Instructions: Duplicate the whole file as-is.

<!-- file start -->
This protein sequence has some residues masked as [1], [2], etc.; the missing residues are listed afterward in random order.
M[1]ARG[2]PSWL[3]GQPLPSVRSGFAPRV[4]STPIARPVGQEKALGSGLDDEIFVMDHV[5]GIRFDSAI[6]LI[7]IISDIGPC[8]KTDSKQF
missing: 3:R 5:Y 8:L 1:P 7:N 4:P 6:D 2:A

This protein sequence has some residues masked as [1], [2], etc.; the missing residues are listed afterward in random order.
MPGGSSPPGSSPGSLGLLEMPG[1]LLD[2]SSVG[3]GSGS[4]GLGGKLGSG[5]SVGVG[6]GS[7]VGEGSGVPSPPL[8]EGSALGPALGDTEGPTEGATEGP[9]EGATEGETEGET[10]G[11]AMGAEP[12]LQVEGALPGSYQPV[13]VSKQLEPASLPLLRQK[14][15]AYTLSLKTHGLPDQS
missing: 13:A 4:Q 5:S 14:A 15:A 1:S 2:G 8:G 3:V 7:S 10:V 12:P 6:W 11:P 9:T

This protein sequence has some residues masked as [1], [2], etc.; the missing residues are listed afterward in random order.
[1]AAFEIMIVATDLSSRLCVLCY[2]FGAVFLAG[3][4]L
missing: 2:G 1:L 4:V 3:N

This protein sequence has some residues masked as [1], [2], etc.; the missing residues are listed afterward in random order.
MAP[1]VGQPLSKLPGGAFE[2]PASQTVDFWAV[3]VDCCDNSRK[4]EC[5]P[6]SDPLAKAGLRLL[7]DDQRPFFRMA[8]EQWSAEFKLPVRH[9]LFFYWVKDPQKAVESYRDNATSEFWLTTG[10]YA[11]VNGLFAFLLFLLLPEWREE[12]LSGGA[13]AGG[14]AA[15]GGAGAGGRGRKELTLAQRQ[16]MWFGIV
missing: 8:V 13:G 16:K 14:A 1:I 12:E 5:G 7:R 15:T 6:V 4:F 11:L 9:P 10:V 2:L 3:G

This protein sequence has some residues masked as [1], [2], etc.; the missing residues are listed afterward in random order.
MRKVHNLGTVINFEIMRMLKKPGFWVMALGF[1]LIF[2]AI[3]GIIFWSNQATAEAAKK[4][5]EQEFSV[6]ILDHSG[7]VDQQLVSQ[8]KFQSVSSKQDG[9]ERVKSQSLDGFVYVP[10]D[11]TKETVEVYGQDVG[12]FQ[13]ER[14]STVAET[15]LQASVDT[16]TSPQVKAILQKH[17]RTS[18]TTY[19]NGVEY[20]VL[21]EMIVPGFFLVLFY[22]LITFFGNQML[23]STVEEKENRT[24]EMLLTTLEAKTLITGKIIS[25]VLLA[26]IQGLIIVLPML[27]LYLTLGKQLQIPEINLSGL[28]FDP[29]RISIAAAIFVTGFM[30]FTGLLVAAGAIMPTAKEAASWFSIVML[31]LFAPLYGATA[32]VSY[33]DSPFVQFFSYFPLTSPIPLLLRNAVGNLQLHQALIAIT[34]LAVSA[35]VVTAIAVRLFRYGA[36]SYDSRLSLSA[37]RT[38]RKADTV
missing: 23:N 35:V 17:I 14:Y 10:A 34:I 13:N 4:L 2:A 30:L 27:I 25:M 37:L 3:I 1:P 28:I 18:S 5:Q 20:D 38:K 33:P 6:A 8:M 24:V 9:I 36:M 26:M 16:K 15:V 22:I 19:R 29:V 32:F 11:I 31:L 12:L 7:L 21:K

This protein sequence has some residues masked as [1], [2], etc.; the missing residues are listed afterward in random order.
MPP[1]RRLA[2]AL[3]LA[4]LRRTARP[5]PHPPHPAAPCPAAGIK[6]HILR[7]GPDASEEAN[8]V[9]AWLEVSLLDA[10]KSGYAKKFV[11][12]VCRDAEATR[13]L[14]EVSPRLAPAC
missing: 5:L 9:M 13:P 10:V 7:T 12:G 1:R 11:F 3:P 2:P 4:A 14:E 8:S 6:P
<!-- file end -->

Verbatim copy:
This protein sequence has some residues masked as [1], [2], etc.; the missing residues are listed afterward in random order.
M[1]ARG[2]PSWL[3]GQPLPSVRSGFAPRV[4]STPIARPVGQEKALGSGLDDEIFVMDHV[5]GIRFDSAI[6]LI[7]IISDIGPC[8]KTDSKQF
missing: 3:R 5:Y 8:L 1:P 7:N 4:P 6:D 2:A

This protein sequence has some residues masked as [1], [2], etc.; the missing residues are listed afterward in random order.
MPGGSSPPGSSPGSLGLLEMPG[1]LLD[2]SSVG[3]GSGS[4]GLGGKLGSG[5]SVGVG[6]GS[7]VGEGSGVPSPPL[8]EGSALGPALGDTEGPTEGATEGP[9]EGATEGETEGET[10]G[11]AMGAEP[12]LQVEGALPGSYQPV[13]VSKQLEPASLPLLRQK[14][15]AYTLSLKTHGLPDQS
missing: 13:A 4:Q 5:S 14:A 15:A 1:S 2:G 8:G 3:V 7:S 10:V 12:P 6:W 11:P 9:T

This protein sequence has some residues masked as [1], [2], etc.; the missing residues are listed afterward in random order.
[1]AAFEIMIVATDLSSRLCVLCY[2]FGAVFLAG[3][4]L
missing: 2:G 1:L 4:V 3:N

This protein sequence has some residues masked as [1], [2], etc.; the missing residues are listed afterward in random order.
MAP[1]VGQPLSKLPGGAFE[2]PASQTVDFWAV[3]VDCCDNSRK[4]EC[5]P[6]SDPLAKAGLRLL[7]DDQRPFFRMA[8]EQWSAEFKLPVRH[9]LFFYWVKDPQKAVESYRDNATSEFWLTTG[10]YA[11]VNGLFAFLLFLLLPEWREE[12]LSGGA[13]AGG[14]AA[15]GGAGAGGRGRKELTLAQRQ[16]MWFGIV
missing: 8:V 13:G 16:K 14:A 1:I 12:E 5:G 7:R 15:T 6:V 4:F 11:L 9:P 10:V 2:L 3:G

This protein sequence has some residues masked as [1], [2], etc.; the missing residues are listed afterward in random order.
MRKVHNLGTVINFEIMRMLKKPGFWVMALGF[1]LIF[2]AI[3]GIIFWSNQATAEAAKK[4][5]EQEFSV[6]ILDHSG[7]VDQQLVSQ[8]KFQSVSSKQDG[9]ERVKSQSLDGFVYVP[10]D[11]TKETVEVYGQDVG[12]FQ[13]ER[14]STVAET[15]LQASVDT[16]TSPQVKAILQKH[17]RTS[18]TTY[19]NGVEY[20]VL[21]EMIVPGFFLVLFY[22]LITFFGNQML[23]STVEEKENRT[24]EMLLTTLEAKTLITGKIIS[25]VLLA[26]IQGLIIVLPML[27]LYLTLGKQLQIPEINLSGL[28]FDP[29]RISIAAAIFVTGFM[30]FTGLLVAAGAIMPTAKEAASWFSIVML[31]LFAPLYGATA[32]VSY[33]DSPFVQFFSYFPLTSPIPLLLRNAVGNLQLHQALIAIT[34]LAVSA[35]VVTAIAVRLFRYGA[36]SYDSRLSLSA[37]RT[38]RKADTV
missing: 23:N 35:V 17:I 14:Y 10:A 34:I 13:N 4:L 2:A 30:L 27:I 25:M 37:L 3:I 1:P 28:I 18:S 5:Q 20:D 38:K 33:P 6:A 8:M 24:V 9:I 36:M 26:M 16:K 15:V 22:I 19:R 29:V 32:F 11:I 31:L 12:L 7:L 21:K

This protein sequence has some residues masked as [1], [2], etc.; the missing residues are listed afterward in random order.
MPP[1]RRLA[2]AL[3]LA[4]LRRTARP[5]PHPPHPAAPCPAAGIK[6]HILR[7]GPDASEEAN[8]V[9]AWLEVSLLDA[10]KSGYAKKFV[11][12]VCRDAEATR[13]L[14]EVSPRLAPAC
missing: 5:L 9:M 13:P 10:V 7:T 12:G 1:R 11:F 3:P 2:P 4:A 14:E 8:S 6:P